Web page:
CBS '60 Minutes' reporter Bob Simon remembered for writing skill, Iraq captivity
Simon was among a handful of elite journalists, a 'reporter's reporter,' according to his executive producer Jeff Fager.
Longtime "60 Minutes" correspondent Bob Simon, who covered most major overseas conflicts and news stories since the late 1960s during a five-decade career in journalism, died in a car crash. He was 73.
Simon was among a handful of elite journalists, a "reporter's reporter," according to his executive producer, whose assignments took him from the Vietnam War to the Oscar-nominated movie "Selma." He spent years doing foreign reporting for CBS News, particularly from the Middle East, where he was held captive for more than a month in Iraq two decades ago.
"Bob Simon was a giant of broadcast journalism, and a dear friend to everyone in the CBS News family," CBS News President David Rhodes said in a statement. "We are all shocked by this tragic, sudden loss."
A town car in which Simon was a passenger Wednesday night hit another car stopped at a Manhattan traffic light and then slammed into metal barriers separating traffic lanes, police said. Simon and the town car's driver were taken to a hospital, where Simon was pronounced dead.
The town car driver suffered injuries to his legs and arms. The driver of the other car was uninjured. No arrests were made, said police, who continued to investigate the deadly accident.
"CBS Evening News" anchor Scott Pelley, his eyes red, announced the death in a special report.
"We have some sad news from within our CBS News family," Pelley said. "Our colleague Bob Simon was killed this evening."
"Vietnam is where he first began covering warfare, and he gave his firsthand reporting from virtually every major battlefield around the world since," Pelley said.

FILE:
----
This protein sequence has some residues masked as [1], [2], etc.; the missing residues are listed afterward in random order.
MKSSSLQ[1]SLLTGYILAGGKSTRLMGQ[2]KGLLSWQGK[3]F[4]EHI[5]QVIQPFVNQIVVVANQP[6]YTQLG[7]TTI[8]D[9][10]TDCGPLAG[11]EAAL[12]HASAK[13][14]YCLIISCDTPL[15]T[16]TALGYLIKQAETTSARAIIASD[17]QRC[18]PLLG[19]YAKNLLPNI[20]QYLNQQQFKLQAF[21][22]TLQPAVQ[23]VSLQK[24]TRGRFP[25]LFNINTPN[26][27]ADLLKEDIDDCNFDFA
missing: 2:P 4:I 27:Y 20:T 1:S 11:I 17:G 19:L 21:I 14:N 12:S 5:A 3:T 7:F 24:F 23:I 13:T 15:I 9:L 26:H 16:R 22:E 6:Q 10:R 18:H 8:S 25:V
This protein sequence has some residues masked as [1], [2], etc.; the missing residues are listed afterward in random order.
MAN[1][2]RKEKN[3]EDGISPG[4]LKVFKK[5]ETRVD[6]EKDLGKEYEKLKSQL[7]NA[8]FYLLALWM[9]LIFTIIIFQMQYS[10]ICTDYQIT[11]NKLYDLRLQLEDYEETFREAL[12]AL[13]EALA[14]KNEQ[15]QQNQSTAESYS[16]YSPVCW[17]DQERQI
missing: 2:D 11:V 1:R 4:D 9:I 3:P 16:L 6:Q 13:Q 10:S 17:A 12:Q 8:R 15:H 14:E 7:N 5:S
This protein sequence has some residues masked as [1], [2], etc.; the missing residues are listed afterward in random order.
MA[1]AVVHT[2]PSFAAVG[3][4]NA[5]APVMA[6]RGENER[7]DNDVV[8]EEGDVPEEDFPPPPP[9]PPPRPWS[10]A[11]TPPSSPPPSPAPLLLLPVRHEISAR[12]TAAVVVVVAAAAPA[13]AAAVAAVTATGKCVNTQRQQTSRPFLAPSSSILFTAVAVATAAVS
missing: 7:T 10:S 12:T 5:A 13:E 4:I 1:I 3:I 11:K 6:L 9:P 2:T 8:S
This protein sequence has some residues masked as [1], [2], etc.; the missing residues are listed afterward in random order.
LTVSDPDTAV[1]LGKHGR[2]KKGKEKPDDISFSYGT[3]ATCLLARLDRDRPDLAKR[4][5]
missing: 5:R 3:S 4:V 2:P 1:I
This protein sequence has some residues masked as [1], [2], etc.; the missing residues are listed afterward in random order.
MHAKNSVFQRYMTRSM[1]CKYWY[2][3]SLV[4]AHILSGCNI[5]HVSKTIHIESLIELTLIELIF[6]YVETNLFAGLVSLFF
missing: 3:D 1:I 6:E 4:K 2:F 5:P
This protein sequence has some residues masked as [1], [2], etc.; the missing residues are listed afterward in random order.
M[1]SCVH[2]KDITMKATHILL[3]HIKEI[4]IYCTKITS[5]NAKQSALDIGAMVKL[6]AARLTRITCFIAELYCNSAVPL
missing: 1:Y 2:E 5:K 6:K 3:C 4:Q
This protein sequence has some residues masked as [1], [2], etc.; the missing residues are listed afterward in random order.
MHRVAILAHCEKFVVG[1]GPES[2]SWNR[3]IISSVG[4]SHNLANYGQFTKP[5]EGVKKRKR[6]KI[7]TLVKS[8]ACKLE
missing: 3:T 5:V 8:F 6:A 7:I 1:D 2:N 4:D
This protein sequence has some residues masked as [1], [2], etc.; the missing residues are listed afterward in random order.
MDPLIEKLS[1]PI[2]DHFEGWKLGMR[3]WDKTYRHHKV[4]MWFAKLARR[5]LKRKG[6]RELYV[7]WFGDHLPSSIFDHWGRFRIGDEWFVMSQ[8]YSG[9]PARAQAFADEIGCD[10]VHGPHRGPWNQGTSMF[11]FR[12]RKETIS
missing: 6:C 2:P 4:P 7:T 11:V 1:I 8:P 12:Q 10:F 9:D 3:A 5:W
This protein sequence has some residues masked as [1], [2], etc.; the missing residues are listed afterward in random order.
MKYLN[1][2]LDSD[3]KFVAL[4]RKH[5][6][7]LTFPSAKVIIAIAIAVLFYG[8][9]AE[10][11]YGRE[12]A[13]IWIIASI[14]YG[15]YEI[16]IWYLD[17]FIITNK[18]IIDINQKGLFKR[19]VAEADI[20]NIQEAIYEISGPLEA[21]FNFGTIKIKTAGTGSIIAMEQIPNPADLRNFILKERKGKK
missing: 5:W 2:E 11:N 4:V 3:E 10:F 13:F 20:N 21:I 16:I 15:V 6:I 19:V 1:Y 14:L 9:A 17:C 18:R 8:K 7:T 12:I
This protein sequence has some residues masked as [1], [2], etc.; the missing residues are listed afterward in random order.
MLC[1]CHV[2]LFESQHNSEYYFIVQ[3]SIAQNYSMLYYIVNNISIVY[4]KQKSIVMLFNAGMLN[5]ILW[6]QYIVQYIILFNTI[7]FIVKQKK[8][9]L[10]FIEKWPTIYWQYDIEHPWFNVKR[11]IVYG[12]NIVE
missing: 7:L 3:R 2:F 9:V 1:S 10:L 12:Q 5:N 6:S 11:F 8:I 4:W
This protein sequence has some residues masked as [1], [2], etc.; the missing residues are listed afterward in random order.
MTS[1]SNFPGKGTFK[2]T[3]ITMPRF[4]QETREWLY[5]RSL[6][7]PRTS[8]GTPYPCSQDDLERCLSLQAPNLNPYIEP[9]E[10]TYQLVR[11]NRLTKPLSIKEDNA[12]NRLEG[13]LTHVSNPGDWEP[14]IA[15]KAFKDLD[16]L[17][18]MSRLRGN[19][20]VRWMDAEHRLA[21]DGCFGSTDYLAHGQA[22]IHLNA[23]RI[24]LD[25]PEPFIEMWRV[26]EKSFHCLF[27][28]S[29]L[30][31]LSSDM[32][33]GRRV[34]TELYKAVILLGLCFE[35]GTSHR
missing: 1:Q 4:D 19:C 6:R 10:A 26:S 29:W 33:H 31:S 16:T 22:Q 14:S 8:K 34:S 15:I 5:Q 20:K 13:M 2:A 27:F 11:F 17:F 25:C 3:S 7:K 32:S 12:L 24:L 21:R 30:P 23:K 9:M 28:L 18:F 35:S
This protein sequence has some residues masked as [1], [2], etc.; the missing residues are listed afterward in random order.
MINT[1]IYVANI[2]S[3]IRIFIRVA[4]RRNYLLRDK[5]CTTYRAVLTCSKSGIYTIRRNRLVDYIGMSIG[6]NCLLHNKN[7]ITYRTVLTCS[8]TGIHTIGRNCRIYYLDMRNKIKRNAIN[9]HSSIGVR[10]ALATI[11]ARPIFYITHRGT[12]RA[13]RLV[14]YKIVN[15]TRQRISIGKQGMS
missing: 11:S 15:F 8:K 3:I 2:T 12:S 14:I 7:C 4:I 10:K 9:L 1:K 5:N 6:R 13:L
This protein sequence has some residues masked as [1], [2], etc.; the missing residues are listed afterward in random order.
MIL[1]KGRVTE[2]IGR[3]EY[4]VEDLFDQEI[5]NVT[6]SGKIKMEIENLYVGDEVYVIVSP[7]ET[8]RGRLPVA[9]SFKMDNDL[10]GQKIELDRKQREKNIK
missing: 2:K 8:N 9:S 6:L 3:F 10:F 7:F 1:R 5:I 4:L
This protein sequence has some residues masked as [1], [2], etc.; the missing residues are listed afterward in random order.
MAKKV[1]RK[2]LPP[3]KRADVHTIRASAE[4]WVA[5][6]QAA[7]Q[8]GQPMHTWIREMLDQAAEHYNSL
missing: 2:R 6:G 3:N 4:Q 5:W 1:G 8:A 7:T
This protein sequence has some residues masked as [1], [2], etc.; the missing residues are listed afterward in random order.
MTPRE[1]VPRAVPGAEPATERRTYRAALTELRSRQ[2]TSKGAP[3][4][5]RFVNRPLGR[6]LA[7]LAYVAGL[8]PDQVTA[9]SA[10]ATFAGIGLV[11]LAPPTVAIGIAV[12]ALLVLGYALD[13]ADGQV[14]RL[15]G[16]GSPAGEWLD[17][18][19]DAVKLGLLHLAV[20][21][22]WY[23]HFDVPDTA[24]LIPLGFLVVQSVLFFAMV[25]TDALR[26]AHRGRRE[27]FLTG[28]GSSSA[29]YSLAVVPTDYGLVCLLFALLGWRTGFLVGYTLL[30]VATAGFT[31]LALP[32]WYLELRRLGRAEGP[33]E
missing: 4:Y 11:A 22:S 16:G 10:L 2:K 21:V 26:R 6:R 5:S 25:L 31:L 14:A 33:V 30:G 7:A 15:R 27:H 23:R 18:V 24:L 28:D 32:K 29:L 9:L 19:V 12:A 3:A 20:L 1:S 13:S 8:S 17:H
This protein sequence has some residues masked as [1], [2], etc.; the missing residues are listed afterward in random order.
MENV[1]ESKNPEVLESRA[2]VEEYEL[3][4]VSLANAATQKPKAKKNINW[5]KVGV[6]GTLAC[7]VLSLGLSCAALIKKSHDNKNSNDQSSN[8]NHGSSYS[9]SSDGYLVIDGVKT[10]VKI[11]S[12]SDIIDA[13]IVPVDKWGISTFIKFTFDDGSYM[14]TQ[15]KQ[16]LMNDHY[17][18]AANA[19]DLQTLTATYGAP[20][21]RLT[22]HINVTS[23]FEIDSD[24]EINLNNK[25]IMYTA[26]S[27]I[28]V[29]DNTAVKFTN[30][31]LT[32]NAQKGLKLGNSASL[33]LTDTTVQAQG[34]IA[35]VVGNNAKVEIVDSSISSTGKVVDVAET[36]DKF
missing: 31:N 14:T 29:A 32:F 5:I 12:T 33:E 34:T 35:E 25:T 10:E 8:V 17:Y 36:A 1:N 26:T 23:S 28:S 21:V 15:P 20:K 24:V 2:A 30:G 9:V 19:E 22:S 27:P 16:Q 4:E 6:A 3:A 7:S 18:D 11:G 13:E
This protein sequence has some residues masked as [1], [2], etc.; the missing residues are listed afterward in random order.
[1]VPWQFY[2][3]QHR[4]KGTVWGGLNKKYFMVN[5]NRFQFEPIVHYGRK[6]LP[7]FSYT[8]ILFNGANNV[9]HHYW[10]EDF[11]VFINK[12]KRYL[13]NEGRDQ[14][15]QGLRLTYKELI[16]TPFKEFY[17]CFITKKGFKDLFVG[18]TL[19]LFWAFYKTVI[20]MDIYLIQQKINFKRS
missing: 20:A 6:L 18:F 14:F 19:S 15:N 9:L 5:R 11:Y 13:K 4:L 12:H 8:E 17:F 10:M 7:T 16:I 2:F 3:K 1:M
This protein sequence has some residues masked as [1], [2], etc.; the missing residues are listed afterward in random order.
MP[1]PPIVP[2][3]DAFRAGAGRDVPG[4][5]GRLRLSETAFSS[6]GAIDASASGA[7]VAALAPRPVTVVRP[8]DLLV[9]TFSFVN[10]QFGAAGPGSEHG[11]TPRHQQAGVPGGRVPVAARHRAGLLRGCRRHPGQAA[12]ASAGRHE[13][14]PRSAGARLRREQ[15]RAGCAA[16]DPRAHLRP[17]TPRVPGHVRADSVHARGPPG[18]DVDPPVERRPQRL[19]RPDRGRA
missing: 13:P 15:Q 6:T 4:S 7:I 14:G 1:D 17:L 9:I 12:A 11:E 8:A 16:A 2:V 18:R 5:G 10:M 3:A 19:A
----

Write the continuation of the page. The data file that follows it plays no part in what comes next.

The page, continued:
Simon had been contributing to "60 Minutes" on a regular basis since 1996. He also was a correspondent for "60 Minutes II."
He was preparing a report on the Ebola virus and the search for a cure for this Sunday's "60 Minutes" broadcast. He had been working on the project with his daughter, Tanya Simon, a producer with whom he collaborated on several stories.
Anderson Cooper, who does occasional stories for "60 Minutes," was near tears talking about Simon's death. He said that when Simon presented a story "you knew it was going to be something special."
"I dreamed of being, and still hope to be, a quarter of the writer that Bob Simon is and has been," the CNN anchor said. "... Bob Simon was a legend, in my opinion."
Jeff Fager, executive producer of "60 Minutes," said in a statement, "It is such a tragedy made worse because we lost him in a car accident, a man who has escaped more difficult situations than almost any journalist in modern times. Bob was a reporter's reporter."
Simon joined CBS News in 1967 as a reporter and assignment editor, covering campus unrest and inner-city riots, CBS said. He also worked in CBS' Tel Aviv bureau from 1977 to 1981 and in Washington, D.C., as its Department of State correspondent.
Simon's career in war reporting began in Vietnam, and he was on one of the last helicopters out of Saigon when the U.S. withdrew in 1975. At the outset of the Gulf War in January 1991, Simon was captured by Iraqi forces near the Saudi-Kuwaiti border. CBS said he and three other members of CBS News' coverage team spent 40 days in Iraqi prisons, an experience Simon wrote about in his book "Forty Days." Simon returned to Baghdad in January 1993 to cover the American bombing of Iraq.
Simon won numerous awards, including his fourth Peabody and an Emmy for his story from Central Africa on the world's only all-black symphony in 2012. Another story about an orchestra in Paraguay, one whose poor members constructed their instruments from trash, won him his 27th Emmy, perhaps the most held by a journalist for field reporting, CBS said.
He also captured electronic journalism's highest honor, the Alfred I. duPont-Columbia University Award, for "Shame of Srebrenica," a "60 Minutes II" report on genocide during the Bosnian War.
Former CBS News executive Paul Friedman, who teaches broadcast writing at Quinnipiac University, said Simon was "one of the finest reporters and writers in the business."
"He, better than most, knew how to make pictures and words work together to tell a story, which is television news at its best," Friedman said.
Simon was born May 29, 1941, in the Bronx. He graduated from Brandeis University in 1962 with a degree in history. He is survived by his wife, his daughter and his grandson.